Based on further first-hand scrutiny, I have updated the National Park diagram. For the first time, I have included the "balconies" that protrude from the rear of the "Gallery" level, which is the front part of the upper deck. There is a small three-row set of steel risers in most of those balconies, closing the gap between the upper and lower parts of the upper deck, and that is where we sat: Section 308, Row K. Since those risers are temporary, however, I did not include them in the diagram. I also rendered the stadium lights more precisely than before; they are grouped in distinct sections, not continuous. Finally, I noticed that the multi-level "press box" [a.k.a. Shirley Povich Media Center] in the upper deck behind home plate is positioned askew, with most of it being on the third base side. I should have noticed that before. There are a few other minor changes as well. For the time being, I have left the lower-deck and alternative versions the way they were for the time being to let you see exactly what changed. NOTE: There are now so many photos on that page that I have put them in separate sections that open or close by clicking on the respective heading.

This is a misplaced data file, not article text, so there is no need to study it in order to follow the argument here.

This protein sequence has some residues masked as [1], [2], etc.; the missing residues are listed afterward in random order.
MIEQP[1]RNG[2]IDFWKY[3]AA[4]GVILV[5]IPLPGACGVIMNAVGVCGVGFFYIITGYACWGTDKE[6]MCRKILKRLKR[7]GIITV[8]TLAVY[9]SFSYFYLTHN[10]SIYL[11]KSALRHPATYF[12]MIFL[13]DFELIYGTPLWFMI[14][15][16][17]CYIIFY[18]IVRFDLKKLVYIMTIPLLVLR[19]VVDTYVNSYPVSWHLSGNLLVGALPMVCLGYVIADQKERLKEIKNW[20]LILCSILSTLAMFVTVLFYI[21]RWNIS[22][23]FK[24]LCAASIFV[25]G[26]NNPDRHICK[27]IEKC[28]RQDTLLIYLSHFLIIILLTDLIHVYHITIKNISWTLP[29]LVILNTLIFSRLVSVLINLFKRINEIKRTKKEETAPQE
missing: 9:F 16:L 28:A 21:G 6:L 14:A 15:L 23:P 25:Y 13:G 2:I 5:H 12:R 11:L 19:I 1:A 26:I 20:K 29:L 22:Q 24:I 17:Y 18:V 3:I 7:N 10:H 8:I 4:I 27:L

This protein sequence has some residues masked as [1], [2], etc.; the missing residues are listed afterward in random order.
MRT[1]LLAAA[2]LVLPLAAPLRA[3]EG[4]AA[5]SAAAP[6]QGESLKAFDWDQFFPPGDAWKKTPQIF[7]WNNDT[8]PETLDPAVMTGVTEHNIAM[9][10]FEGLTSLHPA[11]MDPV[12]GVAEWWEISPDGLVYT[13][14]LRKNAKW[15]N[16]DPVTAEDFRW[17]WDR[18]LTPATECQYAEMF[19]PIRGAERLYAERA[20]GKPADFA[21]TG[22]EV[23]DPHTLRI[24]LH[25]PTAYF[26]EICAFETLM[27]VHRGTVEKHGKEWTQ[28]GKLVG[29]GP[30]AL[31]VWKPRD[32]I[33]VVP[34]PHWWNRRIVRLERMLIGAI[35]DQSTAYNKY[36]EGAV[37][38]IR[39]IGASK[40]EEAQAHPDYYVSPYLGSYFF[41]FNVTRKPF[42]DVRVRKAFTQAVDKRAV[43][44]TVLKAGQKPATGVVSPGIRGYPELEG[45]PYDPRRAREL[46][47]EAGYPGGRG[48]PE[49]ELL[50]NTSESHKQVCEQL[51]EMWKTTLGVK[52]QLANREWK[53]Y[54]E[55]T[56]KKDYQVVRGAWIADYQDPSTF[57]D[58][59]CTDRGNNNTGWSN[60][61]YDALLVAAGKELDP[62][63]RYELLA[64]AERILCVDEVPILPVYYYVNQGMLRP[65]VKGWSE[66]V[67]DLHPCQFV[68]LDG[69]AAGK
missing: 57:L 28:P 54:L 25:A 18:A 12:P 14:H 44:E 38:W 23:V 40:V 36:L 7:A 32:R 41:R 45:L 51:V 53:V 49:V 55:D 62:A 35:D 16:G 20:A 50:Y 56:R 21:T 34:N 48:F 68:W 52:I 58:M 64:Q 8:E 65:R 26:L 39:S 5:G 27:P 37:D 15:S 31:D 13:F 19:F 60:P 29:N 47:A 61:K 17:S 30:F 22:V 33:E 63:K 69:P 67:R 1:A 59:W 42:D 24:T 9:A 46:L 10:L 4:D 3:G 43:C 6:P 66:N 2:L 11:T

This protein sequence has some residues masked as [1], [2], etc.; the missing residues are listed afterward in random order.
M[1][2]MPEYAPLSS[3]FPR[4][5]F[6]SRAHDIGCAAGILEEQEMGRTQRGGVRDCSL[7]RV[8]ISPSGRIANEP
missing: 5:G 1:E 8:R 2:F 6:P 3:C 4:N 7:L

Orioles take 2 of 3 from Nats
On Friday, the Nationals headed up to Baltimore to begin a ten-game road trip, and the Orioles were ready for them. On both Friday and Sunday, they beat the Nats by a score of 2-1, while in Saturday night's game -- broadcast by FOX -- the Nats won, 3-1. (That gave the Nationals a 2-2 record in games televised outside their immediate region this season.) Obviously, the latest installment of the "Battle of the Beltways" was a pretty even matchup.
In today's rubber game of the series, Ryan Zimmerman hit an RBI single in the third inning, a rare accomplishment for him lately. With the help of a solid outing by Ross Detwiler, retaking his place in the pitching rotation from Chien-Ming Wang, the Nats clung to a 1-0 lead going into the bottom of the eighth inning. They had opportunities to score more runs, but the team's core sluggers just couldn't synchronize with each other. In the first, third, sixth, and eighth inning, either Zimmerman or Bryce Harper reached base on hits, but the other guy either struck out or was put out. And so, when the usually-reliable Sean Burnett came in as a relief pitcher in the bottom of the eighth, there wasn't much room for error. Uncharacteristically, he gave up a single to Adam Jones and then Matt Wieters hit a home run, which gave the O's a 2-1 lead. Groan... After Burnett allowed another base runner on a walk, Ryan Mattheus came in to finish the inning on the mound. In the top of the ninth, Ian Desmond reached first base on a walk with one out, but then was thrown out trying to steal second base as Danny Espinosa struck out, thereby ending the game.
And so, just like the Beltway series in Washington last month, the Orioles won two of three games, without having scored more total runs. For the six interleague games this year, the Nats (who won two games) scored 20 runs total, while the Orioles (who won four games) scored 16 runs.